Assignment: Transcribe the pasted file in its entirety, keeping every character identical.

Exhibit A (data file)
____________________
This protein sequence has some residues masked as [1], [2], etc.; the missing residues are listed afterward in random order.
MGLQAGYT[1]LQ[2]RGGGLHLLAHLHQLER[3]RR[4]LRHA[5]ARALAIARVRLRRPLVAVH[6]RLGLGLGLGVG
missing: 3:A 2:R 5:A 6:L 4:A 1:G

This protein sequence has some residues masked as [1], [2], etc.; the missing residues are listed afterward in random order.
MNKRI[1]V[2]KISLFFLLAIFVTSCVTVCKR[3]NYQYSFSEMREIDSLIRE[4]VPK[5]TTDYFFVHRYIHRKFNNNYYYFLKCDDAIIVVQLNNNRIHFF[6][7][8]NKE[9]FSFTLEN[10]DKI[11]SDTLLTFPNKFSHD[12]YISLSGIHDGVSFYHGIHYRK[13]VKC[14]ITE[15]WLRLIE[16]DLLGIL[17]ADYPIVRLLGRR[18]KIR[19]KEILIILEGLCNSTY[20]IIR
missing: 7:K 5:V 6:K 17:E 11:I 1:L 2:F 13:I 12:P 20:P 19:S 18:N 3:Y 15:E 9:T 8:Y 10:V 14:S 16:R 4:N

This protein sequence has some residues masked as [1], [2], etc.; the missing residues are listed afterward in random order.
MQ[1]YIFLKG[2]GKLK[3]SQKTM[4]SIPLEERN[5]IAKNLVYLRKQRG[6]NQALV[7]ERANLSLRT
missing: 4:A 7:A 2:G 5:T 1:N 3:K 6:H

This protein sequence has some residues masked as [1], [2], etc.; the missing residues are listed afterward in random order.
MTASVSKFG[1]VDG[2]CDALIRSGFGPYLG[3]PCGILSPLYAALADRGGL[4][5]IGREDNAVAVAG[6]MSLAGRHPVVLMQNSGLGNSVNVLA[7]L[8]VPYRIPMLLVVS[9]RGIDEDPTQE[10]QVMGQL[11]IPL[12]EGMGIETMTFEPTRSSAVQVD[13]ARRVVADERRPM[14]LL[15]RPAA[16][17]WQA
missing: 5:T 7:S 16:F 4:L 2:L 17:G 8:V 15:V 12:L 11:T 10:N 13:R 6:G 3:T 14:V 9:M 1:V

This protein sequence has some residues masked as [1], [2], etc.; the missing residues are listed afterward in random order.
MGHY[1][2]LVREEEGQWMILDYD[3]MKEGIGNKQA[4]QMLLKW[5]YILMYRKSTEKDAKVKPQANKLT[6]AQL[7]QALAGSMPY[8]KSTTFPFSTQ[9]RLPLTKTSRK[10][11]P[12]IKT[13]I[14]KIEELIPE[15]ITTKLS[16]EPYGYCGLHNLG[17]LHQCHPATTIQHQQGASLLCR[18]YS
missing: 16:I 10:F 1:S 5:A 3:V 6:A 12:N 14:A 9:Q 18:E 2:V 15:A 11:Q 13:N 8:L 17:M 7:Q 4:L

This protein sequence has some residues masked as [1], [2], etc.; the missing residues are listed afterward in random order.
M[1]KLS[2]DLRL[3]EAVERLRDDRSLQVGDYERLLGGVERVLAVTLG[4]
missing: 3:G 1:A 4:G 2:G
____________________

This protein sequence has some residues masked as [1], [2], etc.; the missing residues are listed afterward in random order.
MGLQAGYT[1]LQ[2]RGGGLHLLAHLHQLER[3]RR[4]LRHA[5]ARALAIARVRLRRPLVAVH[6]RLGLGLGLGVG
missing: 3:A 2:R 5:A 6:L 4:A 1:G

This protein sequence has some residues masked as [1], [2], etc.; the missing residues are listed afterward in random order.
MNKRI[1]V[2]KISLFFLLAIFVTSCVTVCKR[3]NYQYSFSEMREIDSLIRE[4]VPK[5]TTDYFFVHRYIHRKFNNNYYYFLKCDDAIIVVQLNNNRIHFF[6][7][8]NKE[9]FSFTLEN[10]DKI[11]SDTLLTFPNKFSHD[12]YISLSGIHDGVSFYHGIHYRK[13]VKC[14]ITE[15]WLRLIE[16]DLLGIL[17]ADYPIVRLLGRR[18]KIR[19]KEILIILEGLCNSTY[20]IIR
missing: 7:K 5:V 6:K 17:E 11:I 1:L 2:F 13:I 12:P 20:P 19:S 18:N 3:Y 15:E 9:T 8:Y 10:V 14:S 16:R 4:N

This protein sequence has some residues masked as [1], [2], etc.; the missing residues are listed afterward in random order.
MQ[1]YIFLKG[2]GKLK[3]SQKTM[4]SIPLEERN[5]IAKNLVYLRKQRG[6]NQALV[7]ERANLSLRT
missing: 4:A 7:A 2:G 5:T 1:N 3:K 6:H

This protein sequence has some residues masked as [1], [2], etc.; the missing residues are listed afterward in random order.
MTASVSKFG[1]VDG[2]CDALIRSGFGPYLG[3]PCGILSPLYAALADRGGL[4][5]IGREDNAVAVAG[6]MSLAGRHPVVLMQNSGLGNSVNVLA[7]L[8]VPYRIPMLLVVS[9]RGIDEDPTQE[10]QVMGQL[11]IPL[12]EGMGIETMTFEPTRSSAVQVD[13]ARRVVADERRPM[14]LL[15]RPAA[16][17]WQA
missing: 5:T 7:S 16:F 4:L 2:L 17:G 8:V 15:V 12:L 11:T 10:N 13:R 6:G 3:T 14:V 9:M 1:V

This protein sequence has some residues masked as [1], [2], etc.; the missing residues are listed afterward in random order.
MGHY[1][2]LVREEEGQWMILDYD[3]MKEGIGNKQA[4]QMLLKW[5]YILMYRKSTEKDAKVKPQANKLT[6]AQL[7]QALAGSMPY[8]KSTTFPFSTQ[9]RLPLTKTSRK[10][11]P[12]IKT[13]I[14]KIEELIPE[15]ITTKLS[16]EPYGYCGLHNLG[17]LHQCHPATTIQHQQGASLLCR[18]YS
missing: 16:I 10:F 1:S 5:A 3:V 6:A 12:N 14:A 9:Q 18:E 2:V 15:A 11:Q 13:N 8:L 17:M 7:Q 4:L

This protein sequence has some residues masked as [1], [2], etc.; the missing residues are listed afterward in random order.
M[1]KLS[2]DLRL[3]EAVERLRDDRSLQVGDYERLLGGVERVLAVTLG[4]
missing: 3:G 1:A 4:G 2:G